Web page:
Stalybridge Old Band: A Sunday Brass Special at the Boarshurst Band Club

A memorable concert with a rare guest appearance from Steven Booth

In a packed Boarshurst Band Club, last night’s concert with Stalybridge Old Band was well and truly a night to remember. As with last August’s concert, David Ashworth’s band gave us a well thought out programme. There was plenty of traditional brass band favourites as well as a side serving of early Fleetwood Mac.

Besides David Ashworth’s humorous and informative patter, Stalybridge Old Band had some illustrious guests. On percussion, Boarshurst Silver Band’s very own Wilf Manford. There was also the Brighouse and Rastrick Band Chairman Rob Westacott (also noted for his work as Musical Director with Lindley Band).

The real star of the show was Stalybridge Old Band’s guest on baritone, Steven Booth. A living legend in New Zealand brass band circles, he has previously played for Black Dyke Band. In his native New Zealand he has been a Musical Director of many bands, including the Band of Royal New Zealand Artillery and Waitakere Brass Band. Last night was his last concert in the UK before returning home. Even so, he wasn’t above having to draw one of the raffle tickets that night.

Last night’s concert also gave us four solos of the highest quality, two of which by Steven Booth. The other soloists worthy of recognition were the principal cornet and euphonium performances of John Withers and Barrie Vinden. For slightly more that two magical hours, it sounded like a return to the Stalybridge Old Band of the 1980s and 1990s. Back when they were a First Section band (in your reviewer’s formative years).

The Programme

First Half

  1. March: Ridgehill (Corporal Sam Sykes);
  2. Overture: Tancredi (Gioachino Rossini, arr. Ray Woodfield);
  3. Principal Cornet Solo (performed by John Withers): Georgia On My Mind (Hoagy Carmichael, arr. Alan Morrison);
  4. Popular Music: Thriller (Rod Temperton, arr. David W. Ashworth);
  5. Baritone Solo (performed by Steven Booth): Endearing Young Charms (Traditional, arr. Denzil Stephens);
  6. Light Concert Music: All in the April Evening (Hugh Roberton, arr. Eric Ball);
  7. Euphonium Solo (performed by Barrie Vinden): Springtime (Reginald Heath);
  8. Hymn: Deep Harmony (Handel Parker, arr. John Golland – dedicated to the late Bob Tresadern);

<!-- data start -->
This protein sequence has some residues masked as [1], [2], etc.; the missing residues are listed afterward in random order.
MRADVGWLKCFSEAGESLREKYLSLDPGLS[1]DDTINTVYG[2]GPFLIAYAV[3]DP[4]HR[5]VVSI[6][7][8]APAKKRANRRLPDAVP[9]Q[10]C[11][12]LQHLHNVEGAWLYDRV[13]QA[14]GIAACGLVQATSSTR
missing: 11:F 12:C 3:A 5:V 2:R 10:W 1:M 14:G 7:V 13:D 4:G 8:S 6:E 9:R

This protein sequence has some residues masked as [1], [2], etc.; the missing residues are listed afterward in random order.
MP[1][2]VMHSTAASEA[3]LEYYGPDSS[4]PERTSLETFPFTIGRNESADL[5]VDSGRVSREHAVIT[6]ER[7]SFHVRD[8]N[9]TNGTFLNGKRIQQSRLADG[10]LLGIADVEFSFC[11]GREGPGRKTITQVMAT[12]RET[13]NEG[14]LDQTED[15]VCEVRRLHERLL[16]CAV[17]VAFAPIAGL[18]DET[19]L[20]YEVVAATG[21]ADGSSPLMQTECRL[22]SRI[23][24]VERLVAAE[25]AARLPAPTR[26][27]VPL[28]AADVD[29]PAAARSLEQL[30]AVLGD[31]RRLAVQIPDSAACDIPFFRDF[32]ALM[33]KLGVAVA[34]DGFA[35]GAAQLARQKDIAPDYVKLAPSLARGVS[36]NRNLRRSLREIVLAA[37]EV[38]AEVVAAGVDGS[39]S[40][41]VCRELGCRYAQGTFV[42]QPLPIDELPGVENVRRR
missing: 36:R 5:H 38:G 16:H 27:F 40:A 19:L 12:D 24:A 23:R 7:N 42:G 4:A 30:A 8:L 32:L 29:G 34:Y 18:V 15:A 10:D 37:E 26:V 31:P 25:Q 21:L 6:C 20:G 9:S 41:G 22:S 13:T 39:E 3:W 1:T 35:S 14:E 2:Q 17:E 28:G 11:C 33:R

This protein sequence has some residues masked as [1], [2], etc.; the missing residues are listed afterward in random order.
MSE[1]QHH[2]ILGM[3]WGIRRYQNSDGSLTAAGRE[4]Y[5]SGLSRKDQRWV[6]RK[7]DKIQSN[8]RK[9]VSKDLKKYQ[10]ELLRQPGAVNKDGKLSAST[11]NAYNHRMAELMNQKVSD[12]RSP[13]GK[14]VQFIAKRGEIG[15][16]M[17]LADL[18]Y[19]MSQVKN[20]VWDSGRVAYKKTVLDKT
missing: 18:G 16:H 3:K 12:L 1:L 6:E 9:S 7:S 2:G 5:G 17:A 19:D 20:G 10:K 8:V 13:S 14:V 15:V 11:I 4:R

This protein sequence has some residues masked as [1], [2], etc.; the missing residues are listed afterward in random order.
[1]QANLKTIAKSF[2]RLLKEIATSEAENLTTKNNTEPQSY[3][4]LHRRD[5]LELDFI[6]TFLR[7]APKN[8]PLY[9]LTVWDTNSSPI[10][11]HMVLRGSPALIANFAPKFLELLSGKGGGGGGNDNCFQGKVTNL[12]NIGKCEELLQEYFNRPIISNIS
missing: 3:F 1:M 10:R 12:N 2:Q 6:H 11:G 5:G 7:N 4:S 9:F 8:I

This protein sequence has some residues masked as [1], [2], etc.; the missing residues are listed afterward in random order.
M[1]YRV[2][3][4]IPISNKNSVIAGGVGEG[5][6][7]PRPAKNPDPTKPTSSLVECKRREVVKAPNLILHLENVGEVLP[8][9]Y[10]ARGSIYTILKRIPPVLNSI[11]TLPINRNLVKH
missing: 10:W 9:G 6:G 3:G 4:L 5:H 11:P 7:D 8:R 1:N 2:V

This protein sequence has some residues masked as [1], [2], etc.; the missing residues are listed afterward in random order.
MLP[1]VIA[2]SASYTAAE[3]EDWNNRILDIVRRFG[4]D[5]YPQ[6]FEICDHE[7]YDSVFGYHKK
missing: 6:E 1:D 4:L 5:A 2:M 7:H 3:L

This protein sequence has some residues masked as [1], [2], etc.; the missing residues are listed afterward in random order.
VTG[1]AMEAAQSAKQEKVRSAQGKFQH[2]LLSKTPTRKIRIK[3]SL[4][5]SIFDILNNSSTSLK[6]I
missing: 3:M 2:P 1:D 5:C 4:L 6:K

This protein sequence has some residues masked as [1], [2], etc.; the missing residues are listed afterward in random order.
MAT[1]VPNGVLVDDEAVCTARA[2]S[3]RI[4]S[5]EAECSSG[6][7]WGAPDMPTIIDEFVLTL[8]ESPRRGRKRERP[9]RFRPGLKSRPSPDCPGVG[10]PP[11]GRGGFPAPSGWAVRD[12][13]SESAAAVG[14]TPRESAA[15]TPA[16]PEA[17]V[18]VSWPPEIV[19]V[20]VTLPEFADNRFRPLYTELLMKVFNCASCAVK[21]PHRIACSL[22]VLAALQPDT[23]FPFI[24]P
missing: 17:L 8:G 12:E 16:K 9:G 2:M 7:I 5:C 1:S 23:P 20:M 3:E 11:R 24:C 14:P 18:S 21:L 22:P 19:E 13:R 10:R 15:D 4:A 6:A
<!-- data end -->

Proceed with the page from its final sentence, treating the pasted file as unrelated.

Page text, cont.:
9. Ballet Music (from Sylvia): March and Procession of Bacchus (Leo Delibes, arr. Eric Osterling).

Second Half

  1. Concert Opener: Prismatic Light (Alan Fernie);
  2. Classical Music: The Last Spring (Edvard Grieg, arr. James Curnow)
  3. Popular Music: Black Magic Woman (Peter Green, arr. E. Banks);
  4. Baritone Solo (performed by Steven Booth): The Way We Were (Alan Bergman/Marilyn Bergman/Marvin Hamlisch, arr. Darrol Barry);
  5. Hymn: Love Unknown (John Ireland);
  6. March: Florentiner (Julius Fucik);


  • Popular Music: Bring Me Sunshine (Arthur Kent).

A thriller? Most certainly!

As with last August’s concert we opened with Stalybridge Old Band’s signature tune, Ridgehill. Written by Sam Sykes, it is a rousing piece which best encapsulate the grit of the Victorian town. The composer is related to Robert Sykes, euphonium player for St. John’s Mossley. Also to the rather famous Melanie Sykes. The Ridge Hill we know and love, looks out to Stalybridge town centre and is served by the 389 bus route. Till Saturday [07 April], it was also served by the 387 route which now bypasses the housing estate.

In traditional style this was followed by an overture: this time from Gioachino Rossini’s Tancredi. The opera is based on Voltaire’s play, Tancrède which was premiered at the Teatro La Fenice, Venice, on the 06 February 1813. Some 205 years later, Stalybridge Old Band gave us a brilliant performance. With Westacott, Manford, Booth and friends, this made for an even enjoyable rendition.

Then came the first of our soloists; this time from a longstanding member of Stalybridge Old Band (50+ years). Cue John Withers’ Principal Cornet solo of Hoagy Carmichael’s Georgia On My Mind. Written in 1930, their original version has been overtaken in popularity by Ray Charles’ cover. It has also been covered by Annie Lennox and Michael Bublé. John gave us all a solid, virtuoso performance.

With only 300 minutes to go till midnight, there was something evil lurking from Cheethams Park. Or rather, the first floor of their Corporation Street band room. For our fourth piece was David Ashworth’s adaptation of Thriller. Written by Rod Temperton, it is the title track of Michael Jackson’s multi-million selling LP. The Cleethorpes born songwriter’s other works include Boogie Nights for Heatwave. David Ashworth’s arrangement was written for Boarshurst Silver Band, especially for the Durham Miners’ Gala.

After this thrilling rendition came another soloist: this time, our star man on baritone, Steven Booth. This time with Endearing Young Charms, in a breathtaking performance. Known in full as Believe Me, if All Those Endearing Young Charms, it is a traditional Irish song written by Thomas Moore in 1808. More than the legendary Thriller promo video his peerless performance made the hairs stand up on the back of your neck.

Our sixth piece gave us an air of spring, and the first of three pieces within a spring sub-theme. First off was All in the April Evening, a song by Hugh Roberton. It is a choral piece which opens with “All in the April evening/April airs are abroad/The sheep with their little lambs”. Within the song, lambs, sheep, and the Lamb of God are immortalised in lyric form. A beautiful piece.

The joys of spring influenced our third solo piece and the seventh piece of the night. This time with Barrie Vinden on euphonium, we were treated to Springtime by Reginald Heath. His other works include the Gay Senorita and Recitative and Romance. As for Barrie’s performance on euphonium, sumptuous. Silky smooth.